We are also seeing an increased holistic workplace perspective.Traditionally we have had silo thinking in organizations and this also applies to the workplace.We have had a few traditional silo workplace functions,such as HR,IT,CRE and FM; which have more or less been working individually and independently,and sometimes it even feels that these departments have been run for their own sake; with the result that we have forgotten the real purpose of these functions.What we can see now is a better and increased coordination of these disciplines,with the common aim of course to make work,work better.We have kind of received a new discipline – the Workplace discipline – including HR,IT,

CRE and FM,but it does not always have to be within the same organizational unit.We also see new Workplace related titles in organizations like Head of Workplace and Chief of Work etc.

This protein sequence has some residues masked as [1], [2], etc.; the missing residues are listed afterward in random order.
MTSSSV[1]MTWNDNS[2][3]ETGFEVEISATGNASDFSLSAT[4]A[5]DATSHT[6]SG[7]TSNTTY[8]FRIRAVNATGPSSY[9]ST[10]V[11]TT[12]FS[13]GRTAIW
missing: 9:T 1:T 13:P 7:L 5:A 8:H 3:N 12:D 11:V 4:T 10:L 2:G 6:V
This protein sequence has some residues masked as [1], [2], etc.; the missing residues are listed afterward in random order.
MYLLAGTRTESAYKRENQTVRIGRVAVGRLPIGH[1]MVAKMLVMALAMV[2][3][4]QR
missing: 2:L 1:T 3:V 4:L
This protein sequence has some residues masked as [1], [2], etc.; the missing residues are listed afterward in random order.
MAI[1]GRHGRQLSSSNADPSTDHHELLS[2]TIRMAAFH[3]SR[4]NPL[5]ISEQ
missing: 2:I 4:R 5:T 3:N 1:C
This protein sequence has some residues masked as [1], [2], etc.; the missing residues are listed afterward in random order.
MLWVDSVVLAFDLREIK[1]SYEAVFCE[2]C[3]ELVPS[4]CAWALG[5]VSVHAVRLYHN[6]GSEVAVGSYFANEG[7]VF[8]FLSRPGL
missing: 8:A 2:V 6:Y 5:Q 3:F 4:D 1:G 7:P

The majority of organizations in the Nordics now have a more holistic view of the workplace today – focusing at the same time on the people,the activities,the place,the services and the technology. People are heterogeneous and conduct many activities during the workday and not all of them are best conducted by the desk and next to the same person all the time.We also see that we need to design for flexibility. Not only because we know that things change all the time,but also because we need the variation and flexibility to fit different needs – different people,and different activities.We use services and technology both as enablers and enhancers of the workplace and build in sustainability in the workplace in every possible way,balancing both economic,environmental and social aspects. In workplace projects we now see that

we more or less have all these different workplace aspects in mind,both when putting together the project team and implementing the project.

The workplace is a process – not a project

A third workplace trend that we can see in the Nordics is that organizations start to understand that the workplace is a process – not a project,and that it needs to be treated as such.This is especially true if we want the workplace to stay attractive,productive,efficient and sustainable during the